Linux system normally stores current user login information in /var/run/utmp, and stores historical information in /var/log/wtmp.

So, how does it synchronize information between them,

  1. When a login happens, does it write to both of these files or does it merge them later?
  2. /var/run/utmp is not supposed to be persistent, and it will be a lost at system shutdown or reboot?
  • I think utmp is actually created/replaced by init at boot. man utmp has some clues about this.
    – goldilocks
    Nov 17, 2013 at 11:29

1 Answer 1


In libmisc/utmp.c (for Debian in the source of the login package) line 301 the comment for setutmp() reads:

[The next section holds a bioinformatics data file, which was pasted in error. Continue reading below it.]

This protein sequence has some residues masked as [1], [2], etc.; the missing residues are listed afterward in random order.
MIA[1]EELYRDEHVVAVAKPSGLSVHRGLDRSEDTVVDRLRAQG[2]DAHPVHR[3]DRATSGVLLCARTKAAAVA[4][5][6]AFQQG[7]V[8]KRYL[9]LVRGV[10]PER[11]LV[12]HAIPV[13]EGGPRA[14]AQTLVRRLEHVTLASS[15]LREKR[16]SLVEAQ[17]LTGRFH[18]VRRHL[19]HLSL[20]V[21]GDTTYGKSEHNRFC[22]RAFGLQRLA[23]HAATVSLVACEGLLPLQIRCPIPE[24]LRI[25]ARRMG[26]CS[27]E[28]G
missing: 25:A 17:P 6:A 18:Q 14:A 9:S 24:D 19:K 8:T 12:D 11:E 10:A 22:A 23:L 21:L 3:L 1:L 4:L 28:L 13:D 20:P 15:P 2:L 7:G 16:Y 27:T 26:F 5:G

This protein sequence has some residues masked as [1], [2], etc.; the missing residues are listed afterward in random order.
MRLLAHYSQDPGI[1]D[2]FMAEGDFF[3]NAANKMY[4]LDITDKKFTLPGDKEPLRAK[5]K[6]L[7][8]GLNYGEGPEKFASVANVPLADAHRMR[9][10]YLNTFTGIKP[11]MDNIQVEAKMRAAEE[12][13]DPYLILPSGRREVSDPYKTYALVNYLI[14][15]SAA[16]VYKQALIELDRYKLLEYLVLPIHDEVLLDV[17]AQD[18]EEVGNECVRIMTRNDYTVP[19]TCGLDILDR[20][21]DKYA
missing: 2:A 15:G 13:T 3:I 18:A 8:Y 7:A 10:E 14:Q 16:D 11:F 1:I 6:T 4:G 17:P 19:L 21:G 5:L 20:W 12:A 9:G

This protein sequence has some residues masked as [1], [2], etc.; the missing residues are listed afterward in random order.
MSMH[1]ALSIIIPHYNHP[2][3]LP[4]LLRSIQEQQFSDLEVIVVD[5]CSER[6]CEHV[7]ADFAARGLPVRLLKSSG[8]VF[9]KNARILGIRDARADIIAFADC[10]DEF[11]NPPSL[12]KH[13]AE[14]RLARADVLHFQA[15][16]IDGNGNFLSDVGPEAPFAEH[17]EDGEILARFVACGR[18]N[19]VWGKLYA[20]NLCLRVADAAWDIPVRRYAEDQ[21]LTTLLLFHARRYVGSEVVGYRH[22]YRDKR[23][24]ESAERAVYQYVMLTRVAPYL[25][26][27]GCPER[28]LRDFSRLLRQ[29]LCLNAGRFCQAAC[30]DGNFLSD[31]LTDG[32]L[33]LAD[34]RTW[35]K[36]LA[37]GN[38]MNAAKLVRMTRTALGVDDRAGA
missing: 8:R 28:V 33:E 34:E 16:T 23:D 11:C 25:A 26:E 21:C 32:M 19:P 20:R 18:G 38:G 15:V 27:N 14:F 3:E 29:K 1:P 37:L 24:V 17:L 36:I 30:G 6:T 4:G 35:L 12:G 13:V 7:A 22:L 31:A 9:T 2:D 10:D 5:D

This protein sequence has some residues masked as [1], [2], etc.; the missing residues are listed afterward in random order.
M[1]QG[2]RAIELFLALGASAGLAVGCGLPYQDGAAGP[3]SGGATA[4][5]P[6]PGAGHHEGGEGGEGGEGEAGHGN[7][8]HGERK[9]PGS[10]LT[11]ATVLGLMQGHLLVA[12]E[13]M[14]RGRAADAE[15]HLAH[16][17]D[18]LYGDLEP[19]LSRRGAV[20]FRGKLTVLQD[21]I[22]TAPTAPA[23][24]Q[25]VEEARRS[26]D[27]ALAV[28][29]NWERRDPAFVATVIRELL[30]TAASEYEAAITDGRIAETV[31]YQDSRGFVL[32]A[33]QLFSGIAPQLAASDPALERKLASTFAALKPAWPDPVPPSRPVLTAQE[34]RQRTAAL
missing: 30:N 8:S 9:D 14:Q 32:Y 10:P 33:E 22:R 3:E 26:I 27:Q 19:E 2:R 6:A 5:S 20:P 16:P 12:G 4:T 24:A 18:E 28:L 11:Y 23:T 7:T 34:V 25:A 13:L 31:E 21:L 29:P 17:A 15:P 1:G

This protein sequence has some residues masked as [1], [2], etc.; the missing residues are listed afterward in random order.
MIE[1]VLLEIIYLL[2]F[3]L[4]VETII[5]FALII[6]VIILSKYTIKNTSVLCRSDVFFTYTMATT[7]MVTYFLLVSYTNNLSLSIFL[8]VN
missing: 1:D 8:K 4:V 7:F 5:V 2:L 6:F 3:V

* setutmp - Update an entry in utmp and log an entry in wtmp
 *      Return 1 on failure and 0 on success.

Actually /var/run/utmp is updated first immediately followed by writing the log by calling updwtmp() (if PAM if used, PAM writes the log). In both cases both the information is written explicitly and not synced, so your point 2 is not relevant.

To find this on a Debian system. First guess who could do the writing (kernel, login command). Search utmp and wtmp strings in kernel doesn't give much info. So use dpkg -S $(which login) to find the package name where login comes from and google for debian login package. That will lead you to shadow*.tar.gz in those sources you will find the code that writes utmp and wtmp.

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